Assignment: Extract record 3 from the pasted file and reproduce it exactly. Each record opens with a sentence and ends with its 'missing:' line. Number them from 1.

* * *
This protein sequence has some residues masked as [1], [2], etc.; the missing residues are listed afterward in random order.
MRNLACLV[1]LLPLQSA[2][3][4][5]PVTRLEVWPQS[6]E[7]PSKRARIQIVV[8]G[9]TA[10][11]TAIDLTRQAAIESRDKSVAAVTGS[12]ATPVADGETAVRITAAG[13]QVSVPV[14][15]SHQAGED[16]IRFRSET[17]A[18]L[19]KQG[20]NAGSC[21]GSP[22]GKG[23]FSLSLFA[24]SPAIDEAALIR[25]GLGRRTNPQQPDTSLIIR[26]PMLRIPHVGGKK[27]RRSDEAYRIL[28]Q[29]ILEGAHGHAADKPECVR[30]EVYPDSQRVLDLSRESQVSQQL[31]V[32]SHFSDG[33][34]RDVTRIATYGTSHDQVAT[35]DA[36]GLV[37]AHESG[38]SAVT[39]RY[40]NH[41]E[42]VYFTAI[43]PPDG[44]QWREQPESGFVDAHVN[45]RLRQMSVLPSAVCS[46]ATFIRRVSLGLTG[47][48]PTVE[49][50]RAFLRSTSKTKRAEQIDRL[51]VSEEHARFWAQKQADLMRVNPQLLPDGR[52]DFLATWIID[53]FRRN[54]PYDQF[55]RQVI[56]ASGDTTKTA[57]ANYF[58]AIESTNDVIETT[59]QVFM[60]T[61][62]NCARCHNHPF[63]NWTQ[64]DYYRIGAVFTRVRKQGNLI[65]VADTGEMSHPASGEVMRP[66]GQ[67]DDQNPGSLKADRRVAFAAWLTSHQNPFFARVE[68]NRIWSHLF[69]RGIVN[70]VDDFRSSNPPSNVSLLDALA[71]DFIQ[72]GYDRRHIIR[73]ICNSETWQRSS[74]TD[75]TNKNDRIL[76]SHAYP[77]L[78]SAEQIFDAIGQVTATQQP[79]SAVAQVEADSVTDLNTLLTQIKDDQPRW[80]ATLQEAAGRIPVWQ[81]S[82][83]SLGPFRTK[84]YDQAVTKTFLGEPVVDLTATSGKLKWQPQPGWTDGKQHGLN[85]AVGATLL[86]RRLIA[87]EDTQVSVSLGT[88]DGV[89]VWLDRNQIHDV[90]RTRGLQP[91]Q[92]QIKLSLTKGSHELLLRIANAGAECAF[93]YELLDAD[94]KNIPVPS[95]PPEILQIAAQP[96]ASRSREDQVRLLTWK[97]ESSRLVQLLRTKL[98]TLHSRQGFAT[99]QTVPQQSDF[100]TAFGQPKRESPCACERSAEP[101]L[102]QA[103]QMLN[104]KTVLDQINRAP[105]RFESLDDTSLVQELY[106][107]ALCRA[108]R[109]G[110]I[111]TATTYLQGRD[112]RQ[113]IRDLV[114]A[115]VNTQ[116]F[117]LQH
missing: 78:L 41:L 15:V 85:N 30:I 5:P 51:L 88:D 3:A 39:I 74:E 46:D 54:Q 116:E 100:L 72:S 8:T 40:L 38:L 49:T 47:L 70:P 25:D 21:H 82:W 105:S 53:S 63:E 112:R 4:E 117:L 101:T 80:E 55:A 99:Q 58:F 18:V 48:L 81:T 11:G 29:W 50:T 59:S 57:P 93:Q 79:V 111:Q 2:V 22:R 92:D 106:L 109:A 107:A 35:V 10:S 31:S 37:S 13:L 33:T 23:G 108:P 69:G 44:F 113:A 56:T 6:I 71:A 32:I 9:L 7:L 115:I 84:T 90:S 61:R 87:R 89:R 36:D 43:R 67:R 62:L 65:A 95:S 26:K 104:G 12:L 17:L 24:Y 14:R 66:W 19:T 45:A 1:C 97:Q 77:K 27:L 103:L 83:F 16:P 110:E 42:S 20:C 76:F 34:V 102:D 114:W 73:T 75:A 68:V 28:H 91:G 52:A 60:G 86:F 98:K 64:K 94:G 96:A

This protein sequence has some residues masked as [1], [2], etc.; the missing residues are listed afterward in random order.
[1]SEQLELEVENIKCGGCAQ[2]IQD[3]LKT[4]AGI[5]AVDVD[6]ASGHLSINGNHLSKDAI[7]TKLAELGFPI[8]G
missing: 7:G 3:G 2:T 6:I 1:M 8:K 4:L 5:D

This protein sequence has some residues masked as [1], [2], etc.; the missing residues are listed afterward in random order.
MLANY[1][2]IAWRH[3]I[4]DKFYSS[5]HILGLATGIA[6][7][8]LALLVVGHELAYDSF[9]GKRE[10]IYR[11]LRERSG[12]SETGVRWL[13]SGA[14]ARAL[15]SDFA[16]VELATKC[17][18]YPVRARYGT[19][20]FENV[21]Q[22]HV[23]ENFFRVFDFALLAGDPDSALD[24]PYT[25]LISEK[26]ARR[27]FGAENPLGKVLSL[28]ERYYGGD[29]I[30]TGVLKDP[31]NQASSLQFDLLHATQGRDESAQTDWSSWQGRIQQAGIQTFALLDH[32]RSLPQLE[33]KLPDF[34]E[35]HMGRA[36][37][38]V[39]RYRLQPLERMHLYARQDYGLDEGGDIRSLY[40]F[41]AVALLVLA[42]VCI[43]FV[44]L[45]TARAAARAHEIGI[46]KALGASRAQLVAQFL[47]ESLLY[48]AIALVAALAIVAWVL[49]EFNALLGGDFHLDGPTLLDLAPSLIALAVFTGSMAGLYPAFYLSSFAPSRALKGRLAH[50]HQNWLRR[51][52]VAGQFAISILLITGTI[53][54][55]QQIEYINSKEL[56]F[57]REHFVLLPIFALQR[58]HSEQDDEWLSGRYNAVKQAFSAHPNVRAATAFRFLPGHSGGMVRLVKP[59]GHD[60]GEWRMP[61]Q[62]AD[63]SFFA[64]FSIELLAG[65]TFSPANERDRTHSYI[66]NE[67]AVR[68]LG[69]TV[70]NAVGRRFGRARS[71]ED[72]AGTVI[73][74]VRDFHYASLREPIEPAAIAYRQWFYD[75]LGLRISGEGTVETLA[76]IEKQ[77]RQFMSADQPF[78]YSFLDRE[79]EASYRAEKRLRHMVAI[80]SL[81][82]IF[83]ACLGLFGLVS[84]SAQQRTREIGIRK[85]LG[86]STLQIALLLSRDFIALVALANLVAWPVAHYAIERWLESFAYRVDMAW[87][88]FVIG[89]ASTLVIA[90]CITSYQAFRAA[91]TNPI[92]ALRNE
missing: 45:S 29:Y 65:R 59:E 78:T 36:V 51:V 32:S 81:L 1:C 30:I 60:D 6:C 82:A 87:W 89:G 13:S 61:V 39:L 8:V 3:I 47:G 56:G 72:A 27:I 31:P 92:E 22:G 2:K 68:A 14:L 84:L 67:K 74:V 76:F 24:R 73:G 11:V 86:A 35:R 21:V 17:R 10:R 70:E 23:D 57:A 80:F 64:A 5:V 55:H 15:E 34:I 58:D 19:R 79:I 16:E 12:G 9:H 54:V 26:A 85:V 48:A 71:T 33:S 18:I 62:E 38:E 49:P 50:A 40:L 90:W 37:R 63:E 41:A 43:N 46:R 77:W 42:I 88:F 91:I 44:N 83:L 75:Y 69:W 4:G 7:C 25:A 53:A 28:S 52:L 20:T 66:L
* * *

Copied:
This protein sequence has some residues masked as [1], [2], etc.; the missing residues are listed afterward in random order.
MLANY[1][2]IAWRH[3]I[4]DKFYSS[5]HILGLATGIA[6][7][8]LALLVVGHELAYDSF[9]GKRE[10]IYR[11]LRERSG[12]SETGVRWL[13]SGA[14]ARAL[15]SDFA[16]VELATKC[17][18]YPVRARYGT[19][20]FENV[21]Q[22]HV[23]ENFFRVFDFALLAGDPDSALD[24]PYT[25]LISEK[26]ARR[27]FGAENPLGKVLSL[28]ERYYGGD[29]I[30]TGVLKDP[31]NQASSLQFDLLHATQGRDESAQTDWSSWQGRIQQAGIQTFALLDH[32]RSLPQLE[33]KLPDF[34]E[35]HMGRA[36][37][38]V[39]RYRLQPLERMHLYARQDYGLDEGGDIRSLY[40]F[41]AVALLVLA[42]VCI[43]FV[44]L[45]TARAAARAHEIGI[46]KALGASRAQLVAQFL[47]ESLLY[48]AIALVAALAIVAWVL[49]EFNALLGGDFHLDGPTLLDLAPSLIALAVFTGSMAGLYPAFYLSSFAPSRALKGRLAH[50]HQNWLRR[51][52]VAGQFAISILLITGTI[53][54][55]QQIEYINSKEL[56]F[57]REHFVLLPIFALQR[58]HSEQDDEWLSGRYNAVKQAFSAHPNVRAATAFRFLPGHSGGMVRLVKP[59]GHD[60]GEWRMP[61]Q[62]AD[63]SFFA[64]FSIELLAG[65]TFSPANERDRTHSYI[66]NE[67]AVR[68]LG[69]TV[70]NAVGRRFGRARS[71]ED[72]AGTVI[73][74]VRDFHYASLREPIEPAAIAYRQWFYD[75]LGLRISGEGTVETLA[76]IEKQ[77]RQFMSADQPF[78]YSFLDRE[79]EASYRAEKRLRHMVAI[80]SL[81][82]IF[83]ACLGLFGLVS[84]SAQQRTREIGIRK[85]LG[86]STLQIALLLSRDFIALVALANLVAWPVAHYAIERWLESFAYRVDMAW[87][88]FVIG[89]ASTLVIA[90]CITSYQAFRAA[91]TNPI[92]ALRNE
missing: 45:S 29:Y 65:R 59:E 78:T 36:V 51:V 32:S 81:L 1:C 30:I 60:D 6:C 82:A 87:W 89:G 13:S 61:V 39:L 8:V 3:I 47:G 56:G 72:A 27:I 31:P 92:E 22:G 2:K 68:A 14:L 84:L 67:K 74:V 76:F 24:R 73:G 11:V 86:A 35:R 21:V 17:R 10:R 70:E 23:D 57:A 80:F 64:A 5:V 55:H 15:E 34:I 58:D 19:R 79:I 16:E 12:G 9:H 54:V 26:A 85:V 48:A 71:T 33:S 18:I 62:E 38:E 49:P 50:A 40:L 90:W 37:R 63:E 41:A 43:N 46:R 77:W 42:I 88:F 91:I 44:N 83:L 75:Y 69:W 4:G 7:C 25:A 53:A 28:S 52:L 20:T 66:L